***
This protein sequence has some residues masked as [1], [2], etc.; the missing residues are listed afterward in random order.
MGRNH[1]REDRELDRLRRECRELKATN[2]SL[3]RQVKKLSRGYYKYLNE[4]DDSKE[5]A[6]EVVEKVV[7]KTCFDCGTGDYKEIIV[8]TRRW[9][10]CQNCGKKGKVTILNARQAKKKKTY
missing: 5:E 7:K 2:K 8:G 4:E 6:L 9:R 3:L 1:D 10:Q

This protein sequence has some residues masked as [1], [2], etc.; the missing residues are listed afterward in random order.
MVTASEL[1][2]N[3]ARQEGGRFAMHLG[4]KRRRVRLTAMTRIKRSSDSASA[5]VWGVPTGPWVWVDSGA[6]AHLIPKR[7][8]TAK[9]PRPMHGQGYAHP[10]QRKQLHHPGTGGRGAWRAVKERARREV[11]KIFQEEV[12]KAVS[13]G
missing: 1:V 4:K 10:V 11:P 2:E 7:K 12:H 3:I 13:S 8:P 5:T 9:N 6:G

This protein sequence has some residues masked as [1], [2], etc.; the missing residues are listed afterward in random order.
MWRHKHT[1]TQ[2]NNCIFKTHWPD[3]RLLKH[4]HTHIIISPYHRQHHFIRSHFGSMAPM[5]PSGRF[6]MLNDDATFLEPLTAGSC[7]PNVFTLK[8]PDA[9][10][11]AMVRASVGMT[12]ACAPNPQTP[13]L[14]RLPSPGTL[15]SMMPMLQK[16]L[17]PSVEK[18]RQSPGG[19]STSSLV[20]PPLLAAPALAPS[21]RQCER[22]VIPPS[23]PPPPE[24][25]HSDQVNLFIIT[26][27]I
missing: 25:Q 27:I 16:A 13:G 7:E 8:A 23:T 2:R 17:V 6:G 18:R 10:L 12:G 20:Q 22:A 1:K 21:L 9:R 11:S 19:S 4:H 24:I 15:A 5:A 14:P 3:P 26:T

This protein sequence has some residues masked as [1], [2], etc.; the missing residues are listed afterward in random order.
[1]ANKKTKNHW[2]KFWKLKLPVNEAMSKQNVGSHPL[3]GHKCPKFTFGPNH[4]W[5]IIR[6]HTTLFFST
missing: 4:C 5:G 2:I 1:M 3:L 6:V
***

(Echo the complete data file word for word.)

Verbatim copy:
This protein sequence has some residues masked as [1], [2], etc.; the missing residues are listed afterward in random order.
MGRNH[1]REDRELDRLRRECRELKATN[2]SL[3]RQVKKLSRGYYKYLNE[4]DDSKE[5]A[6]EVVEKVV[7]KTCFDCGTGDYKEIIV[8]TRRW[9][10]CQNCGKKGKVTILNARQAKKKKTY
missing: 5:E 7:K 2:K 8:G 4:E 6:L 9:R 3:L 1:D 10:Q

This protein sequence has some residues masked as [1], [2], etc.; the missing residues are listed afterward in random order.
MVTASEL[1][2]N[3]ARQEGGRFAMHLG[4]KRRRVRLTAMTRIKRSSDSASA[5]VWGVPTGPWVWVDSGA[6]AHLIPKR[7][8]TAK[9]PRPMHGQGYAHP[10]QRKQLHHPGTGGRGAWRAVKERARREV[11]KIFQEEV[12]KAVS[13]G
missing: 1:V 4:K 10:V 11:P 2:E 7:K 12:H 3:I 13:S 8:P 5:T 9:N 6:G

This protein sequence has some residues masked as [1], [2], etc.; the missing residues are listed afterward in random order.
MWRHKHT[1]TQ[2]NNCIFKTHWPD[3]RLLKH[4]HTHIIISPYHRQHHFIRSHFGSMAPM[5]PSGRF[6]MLNDDATFLEPLTAGSC[7]PNVFTLK[8]PDA[9][10][11]AMVRASVGMT[12]ACAPNPQTP[13]L[14]RLPSPGTL[15]SMMPMLQK[16]L[17]PSVEK[18]RQSPGG[19]STSSLV[20]PPLLAAPALAPS[21]RQCER[22]VIPPS[23]PPPPE[24][25]HSDQVNLFIIT[26][27]I
missing: 25:Q 27:I 16:A 13:G 7:E 8:A 23:T 2:R 17:V 6:G 18:R 10:L 12:G 20:Q 22:A 1:K 21:L 9:R 11:S 19:S 4:H 24:I 15:A 5:A 14:P 3:P 26:T

This protein sequence has some residues masked as [1], [2], etc.; the missing residues are listed afterward in random order.
[1]ANKKTKNHW[2]KFWKLKLPVNEAMSKQNVGSHPL[3]GHKCPKFTFGPNH[4]W[5]IIR[6]HTTLFFST
missing: 4:C 5:G 2:I 1:M 3:L 6:V